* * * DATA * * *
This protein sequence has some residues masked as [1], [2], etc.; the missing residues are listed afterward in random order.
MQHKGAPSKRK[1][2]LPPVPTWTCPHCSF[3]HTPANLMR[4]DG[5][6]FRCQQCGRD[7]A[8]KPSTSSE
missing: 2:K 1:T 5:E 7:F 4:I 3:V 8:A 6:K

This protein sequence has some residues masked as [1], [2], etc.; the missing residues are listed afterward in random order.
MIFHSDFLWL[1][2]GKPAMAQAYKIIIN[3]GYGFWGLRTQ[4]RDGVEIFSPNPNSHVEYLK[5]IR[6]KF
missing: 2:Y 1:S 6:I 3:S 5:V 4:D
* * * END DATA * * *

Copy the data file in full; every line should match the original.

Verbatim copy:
This protein sequence has some residues masked as [1], [2], etc.; the missing residues are listed afterward in random order.
MQHKGAPSKRK[1][2]LPPVPTWTCPHCSF[3]HTPANLMR[4]DG[5][6]FRCQQCGRD[7]A[8]KPSTSSE
missing: 2:K 1:T 5:E 7:F 4:I 3:V 8:A 6:K

This protein sequence has some residues masked as [1], [2], etc.; the missing residues are listed afterward in random order.
MIFHSDFLWL[1][2]GKPAMAQAYKIIIN[3]GYGFWGLRTQ[4]RDGVEIFSPNPNSHVEYLK[5]IR[6]KF
missing: 2:Y 1:S 6:I 3:S 5:V 4:D